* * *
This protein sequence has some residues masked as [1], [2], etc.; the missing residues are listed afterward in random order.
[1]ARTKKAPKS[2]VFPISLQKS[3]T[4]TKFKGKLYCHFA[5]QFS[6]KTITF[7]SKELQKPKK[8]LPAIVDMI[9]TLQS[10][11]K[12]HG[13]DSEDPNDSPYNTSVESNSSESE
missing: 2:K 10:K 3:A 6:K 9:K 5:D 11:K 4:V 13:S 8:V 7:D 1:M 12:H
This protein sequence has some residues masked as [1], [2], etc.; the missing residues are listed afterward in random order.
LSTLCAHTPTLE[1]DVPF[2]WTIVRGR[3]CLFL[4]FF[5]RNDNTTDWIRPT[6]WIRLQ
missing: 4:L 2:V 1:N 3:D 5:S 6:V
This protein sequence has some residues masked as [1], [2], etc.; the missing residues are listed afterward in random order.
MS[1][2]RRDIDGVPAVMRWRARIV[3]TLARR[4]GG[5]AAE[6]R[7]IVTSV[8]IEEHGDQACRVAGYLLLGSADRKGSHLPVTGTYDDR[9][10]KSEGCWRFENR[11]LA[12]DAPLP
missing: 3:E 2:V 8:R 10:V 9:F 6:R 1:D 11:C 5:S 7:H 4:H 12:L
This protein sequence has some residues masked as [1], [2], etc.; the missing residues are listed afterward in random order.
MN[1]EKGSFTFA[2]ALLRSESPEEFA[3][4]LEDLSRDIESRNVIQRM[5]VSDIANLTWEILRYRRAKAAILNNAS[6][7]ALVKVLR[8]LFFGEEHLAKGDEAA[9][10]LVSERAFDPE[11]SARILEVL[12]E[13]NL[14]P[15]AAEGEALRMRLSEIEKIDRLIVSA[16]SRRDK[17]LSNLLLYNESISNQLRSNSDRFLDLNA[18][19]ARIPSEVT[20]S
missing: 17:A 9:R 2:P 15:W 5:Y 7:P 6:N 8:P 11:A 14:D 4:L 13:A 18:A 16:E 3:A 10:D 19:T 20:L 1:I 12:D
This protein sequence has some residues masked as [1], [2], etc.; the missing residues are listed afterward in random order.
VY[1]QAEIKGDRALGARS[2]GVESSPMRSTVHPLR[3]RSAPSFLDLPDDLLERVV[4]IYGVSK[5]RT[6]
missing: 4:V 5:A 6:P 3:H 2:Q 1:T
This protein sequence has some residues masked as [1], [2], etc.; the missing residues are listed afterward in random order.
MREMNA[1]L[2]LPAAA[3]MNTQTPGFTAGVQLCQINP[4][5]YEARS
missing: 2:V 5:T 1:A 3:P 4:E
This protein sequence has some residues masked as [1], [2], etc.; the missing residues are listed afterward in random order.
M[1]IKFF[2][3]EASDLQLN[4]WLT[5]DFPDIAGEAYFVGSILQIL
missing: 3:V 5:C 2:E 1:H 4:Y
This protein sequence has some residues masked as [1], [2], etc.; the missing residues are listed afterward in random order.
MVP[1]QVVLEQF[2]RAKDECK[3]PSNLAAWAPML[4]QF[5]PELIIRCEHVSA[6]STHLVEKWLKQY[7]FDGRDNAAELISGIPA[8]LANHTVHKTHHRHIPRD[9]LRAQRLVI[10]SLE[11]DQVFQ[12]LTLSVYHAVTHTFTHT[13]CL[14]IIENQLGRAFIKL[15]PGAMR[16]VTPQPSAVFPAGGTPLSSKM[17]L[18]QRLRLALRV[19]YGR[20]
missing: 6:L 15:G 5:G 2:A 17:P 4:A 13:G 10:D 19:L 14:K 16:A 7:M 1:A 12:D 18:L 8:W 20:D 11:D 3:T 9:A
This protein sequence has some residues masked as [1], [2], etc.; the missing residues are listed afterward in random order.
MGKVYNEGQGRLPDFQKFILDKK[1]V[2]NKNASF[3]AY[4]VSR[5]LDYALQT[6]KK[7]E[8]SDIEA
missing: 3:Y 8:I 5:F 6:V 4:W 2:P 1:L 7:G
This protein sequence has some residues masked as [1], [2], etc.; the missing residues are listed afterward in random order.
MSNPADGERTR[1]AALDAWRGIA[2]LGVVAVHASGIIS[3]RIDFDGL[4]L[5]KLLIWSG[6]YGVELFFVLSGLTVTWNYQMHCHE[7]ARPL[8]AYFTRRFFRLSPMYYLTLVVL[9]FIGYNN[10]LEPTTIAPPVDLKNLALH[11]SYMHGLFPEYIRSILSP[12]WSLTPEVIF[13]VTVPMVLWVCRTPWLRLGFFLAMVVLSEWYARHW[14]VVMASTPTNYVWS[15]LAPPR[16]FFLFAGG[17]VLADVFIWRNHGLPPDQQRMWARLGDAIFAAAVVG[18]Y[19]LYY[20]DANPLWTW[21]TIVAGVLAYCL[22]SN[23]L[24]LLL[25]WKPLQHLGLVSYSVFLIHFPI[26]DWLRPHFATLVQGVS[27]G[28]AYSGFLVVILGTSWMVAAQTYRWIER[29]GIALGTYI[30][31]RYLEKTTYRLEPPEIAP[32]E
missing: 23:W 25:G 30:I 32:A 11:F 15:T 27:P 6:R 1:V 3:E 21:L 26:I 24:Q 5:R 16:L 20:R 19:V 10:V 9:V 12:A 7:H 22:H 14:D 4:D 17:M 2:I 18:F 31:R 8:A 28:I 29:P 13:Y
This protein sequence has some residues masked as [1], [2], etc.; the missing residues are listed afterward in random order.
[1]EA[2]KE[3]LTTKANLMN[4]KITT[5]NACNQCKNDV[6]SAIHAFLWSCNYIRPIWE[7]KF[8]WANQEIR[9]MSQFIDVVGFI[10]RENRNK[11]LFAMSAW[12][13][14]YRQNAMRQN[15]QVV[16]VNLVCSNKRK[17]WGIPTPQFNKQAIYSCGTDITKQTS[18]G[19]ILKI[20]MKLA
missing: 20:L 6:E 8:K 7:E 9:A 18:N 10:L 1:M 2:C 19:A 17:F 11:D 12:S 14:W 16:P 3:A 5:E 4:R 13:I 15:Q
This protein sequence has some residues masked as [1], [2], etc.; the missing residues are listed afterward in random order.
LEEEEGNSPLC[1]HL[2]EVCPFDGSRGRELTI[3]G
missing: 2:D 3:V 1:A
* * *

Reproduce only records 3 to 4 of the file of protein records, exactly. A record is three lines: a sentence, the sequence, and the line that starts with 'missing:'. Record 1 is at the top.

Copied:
This protein sequence has some residues masked as [1], [2], etc.; the missing residues are listed afterward in random order.
MS[1][2]RRDIDGVPAVMRWRARIV[3]TLARR[4]GG[5]AAE[6]R[7]IVTSV[8]IEEHGDQACRVAGYLLLGSADRKGSHLPVTGTYDDR[9][10]KSEGCWRFENR[11]LA[12]DAPLP
missing: 3:E 2:V 8:R 10:V 9:F 6:R 1:D 11:C 5:S 7:H 4:H 12:L
This protein sequence has some residues masked as [1], [2], etc.; the missing residues are listed afterward in random order.
MN[1]EKGSFTFA[2]ALLRSESPEEFA[3][4]LEDLSRDIESRNVIQRM[5]VSDIANLTWEILRYRRAKAAILNNAS[6][7]ALVKVLR[8]LFFGEEHLAKGDEAA[9][10]LVSERAFDPE[11]SARILEVL[12]E[13]NL[14]P[15]AAEGEALRMRLSEIEKIDRLIVSA[16]SRRDK[17]LSNLLLYNESISNQLRSNSDRFLDLNA[18][19]ARIPSEVT[20]S
missing: 17:A 9:R 2:P 15:W 5:Y 7:P 6:N 8:P 11:A 14:D 4:L 13:A 18:A 16:E 3:A 10:D 19:T 20:L 1:I 12:D